Submission

Optional Protocol to the Convention Against Torture

Joint submission to the Select Committee on COVID-19: Pre-committee version
Publisher
Prisoners Human rights Indigenous incarceration Prison administration Australia
Description

This submission is informed by the Optional Protocol to the Convention Against Torture (OPCAT), an international treaty which aims to prevent mistreatment and promote humane conditions in places of detention by establishing systems for independent monitoring and inspection. The joint submission calls on governments across Australia to take immediate action to reduce the number of people held in places of detention. This should include responsibly releasing people who are at risk of significant harm should they contract COVID-19, including Aboriginal and Torres Strait Islander people, refugees and people seeking asylum.

Key Recommendations:

  • Federal, State and Territory Governments must take immediate action to reduce the number of people held in places of detention. This should include responsibly releasing people who are at higher risk of significant harm should they contract COVID-19, including Aboriginal and Torres Strait Islander people, elderly people, people with chronic health conditions, people living with disability, people with mental health conditions, children, young people, pregnant women, primary caregivers for young children, refugees and people seeking asylum.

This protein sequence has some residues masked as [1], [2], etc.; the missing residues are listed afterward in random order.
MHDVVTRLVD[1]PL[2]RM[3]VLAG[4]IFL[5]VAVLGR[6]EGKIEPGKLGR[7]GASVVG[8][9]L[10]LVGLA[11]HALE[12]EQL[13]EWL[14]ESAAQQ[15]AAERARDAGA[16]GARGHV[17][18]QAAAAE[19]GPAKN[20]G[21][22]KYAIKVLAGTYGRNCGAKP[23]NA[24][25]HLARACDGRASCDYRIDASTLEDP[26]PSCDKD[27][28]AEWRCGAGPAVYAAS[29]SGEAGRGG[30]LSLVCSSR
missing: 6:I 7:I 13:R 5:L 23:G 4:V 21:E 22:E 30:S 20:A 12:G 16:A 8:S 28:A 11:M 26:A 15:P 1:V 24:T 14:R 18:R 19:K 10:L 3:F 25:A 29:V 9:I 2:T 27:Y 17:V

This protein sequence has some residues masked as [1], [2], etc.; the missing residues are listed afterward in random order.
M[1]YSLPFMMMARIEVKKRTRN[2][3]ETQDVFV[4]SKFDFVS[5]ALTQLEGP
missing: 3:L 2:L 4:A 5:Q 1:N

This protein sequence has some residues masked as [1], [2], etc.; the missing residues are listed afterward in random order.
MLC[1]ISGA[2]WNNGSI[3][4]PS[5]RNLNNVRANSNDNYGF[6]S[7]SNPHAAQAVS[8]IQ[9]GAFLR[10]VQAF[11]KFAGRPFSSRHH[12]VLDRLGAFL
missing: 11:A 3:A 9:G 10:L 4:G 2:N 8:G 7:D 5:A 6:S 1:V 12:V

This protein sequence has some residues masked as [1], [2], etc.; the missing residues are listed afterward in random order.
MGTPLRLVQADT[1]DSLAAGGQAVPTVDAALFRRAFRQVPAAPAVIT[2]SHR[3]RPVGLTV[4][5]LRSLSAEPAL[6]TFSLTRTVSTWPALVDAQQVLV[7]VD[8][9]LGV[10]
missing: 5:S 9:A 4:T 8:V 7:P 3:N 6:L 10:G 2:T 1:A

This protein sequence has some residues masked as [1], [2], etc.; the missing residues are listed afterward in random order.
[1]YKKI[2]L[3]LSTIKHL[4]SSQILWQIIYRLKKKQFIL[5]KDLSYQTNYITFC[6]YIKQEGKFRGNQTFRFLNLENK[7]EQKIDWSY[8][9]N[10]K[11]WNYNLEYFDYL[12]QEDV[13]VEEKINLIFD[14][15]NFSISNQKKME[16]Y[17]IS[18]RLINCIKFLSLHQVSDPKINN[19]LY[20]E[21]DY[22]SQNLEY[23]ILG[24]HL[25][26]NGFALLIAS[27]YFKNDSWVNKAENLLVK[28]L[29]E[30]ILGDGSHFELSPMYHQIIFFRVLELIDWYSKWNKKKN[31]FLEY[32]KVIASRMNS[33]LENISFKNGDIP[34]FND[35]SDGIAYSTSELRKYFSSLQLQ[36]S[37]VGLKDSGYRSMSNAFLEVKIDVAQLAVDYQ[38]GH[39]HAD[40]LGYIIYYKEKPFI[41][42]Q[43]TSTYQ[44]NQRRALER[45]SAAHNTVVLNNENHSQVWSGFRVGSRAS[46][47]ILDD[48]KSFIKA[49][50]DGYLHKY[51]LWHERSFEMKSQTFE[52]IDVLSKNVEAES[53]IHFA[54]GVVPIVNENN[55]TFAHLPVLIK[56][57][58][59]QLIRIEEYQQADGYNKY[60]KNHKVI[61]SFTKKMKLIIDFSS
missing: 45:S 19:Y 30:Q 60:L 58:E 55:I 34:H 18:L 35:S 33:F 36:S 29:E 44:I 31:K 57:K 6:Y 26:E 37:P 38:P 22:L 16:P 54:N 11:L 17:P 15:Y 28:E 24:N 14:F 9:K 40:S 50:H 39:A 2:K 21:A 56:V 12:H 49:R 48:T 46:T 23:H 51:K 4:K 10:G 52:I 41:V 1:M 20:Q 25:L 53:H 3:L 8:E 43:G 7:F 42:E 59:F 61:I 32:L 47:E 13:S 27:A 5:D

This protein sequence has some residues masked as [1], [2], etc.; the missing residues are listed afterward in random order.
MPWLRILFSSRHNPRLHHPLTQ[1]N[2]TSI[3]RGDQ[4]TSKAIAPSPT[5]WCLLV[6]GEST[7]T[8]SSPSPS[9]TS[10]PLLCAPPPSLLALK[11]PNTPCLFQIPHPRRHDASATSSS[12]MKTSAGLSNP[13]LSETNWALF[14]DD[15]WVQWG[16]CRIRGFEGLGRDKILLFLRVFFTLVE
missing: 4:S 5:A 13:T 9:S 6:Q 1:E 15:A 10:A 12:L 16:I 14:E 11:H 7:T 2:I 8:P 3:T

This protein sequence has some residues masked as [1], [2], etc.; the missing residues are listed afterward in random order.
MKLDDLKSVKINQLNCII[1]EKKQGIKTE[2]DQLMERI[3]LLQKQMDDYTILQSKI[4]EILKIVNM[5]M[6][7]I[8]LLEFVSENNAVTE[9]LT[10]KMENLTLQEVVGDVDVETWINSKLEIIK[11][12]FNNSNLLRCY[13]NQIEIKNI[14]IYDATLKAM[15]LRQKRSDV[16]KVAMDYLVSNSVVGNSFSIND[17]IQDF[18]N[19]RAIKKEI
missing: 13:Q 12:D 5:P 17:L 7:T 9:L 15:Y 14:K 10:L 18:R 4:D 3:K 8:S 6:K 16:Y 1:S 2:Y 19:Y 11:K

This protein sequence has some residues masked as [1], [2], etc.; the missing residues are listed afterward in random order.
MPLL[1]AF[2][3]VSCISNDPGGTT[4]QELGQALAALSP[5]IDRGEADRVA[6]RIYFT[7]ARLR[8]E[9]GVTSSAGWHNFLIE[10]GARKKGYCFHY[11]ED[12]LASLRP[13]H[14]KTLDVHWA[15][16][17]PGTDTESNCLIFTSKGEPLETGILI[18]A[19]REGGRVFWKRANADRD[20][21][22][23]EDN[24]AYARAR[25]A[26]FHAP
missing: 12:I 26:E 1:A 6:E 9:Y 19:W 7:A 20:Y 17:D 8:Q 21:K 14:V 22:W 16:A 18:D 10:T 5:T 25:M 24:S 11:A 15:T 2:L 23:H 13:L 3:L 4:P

• In order to ensure greater transparency, Federal, State and Territory Governments must provide regular, updated and accurate information to the public and to oversight bodies on its response to the COVID-19 pandemic in relation to each place of detention.
  • Federal, State and Territory Governments must prohibit the use of solitary confinement, and other practices that amount to torture or cruel, inhuman or degrading treatment or punishment, including isolation and quarantine measures that amount to effective solitary confinement, in places of detention.
  • Federal, State and Territory Governments must not adopt unreasonable measures that will further undermine or limit existing formal and informal mechanisms of oversight and transparency.
Publication Details
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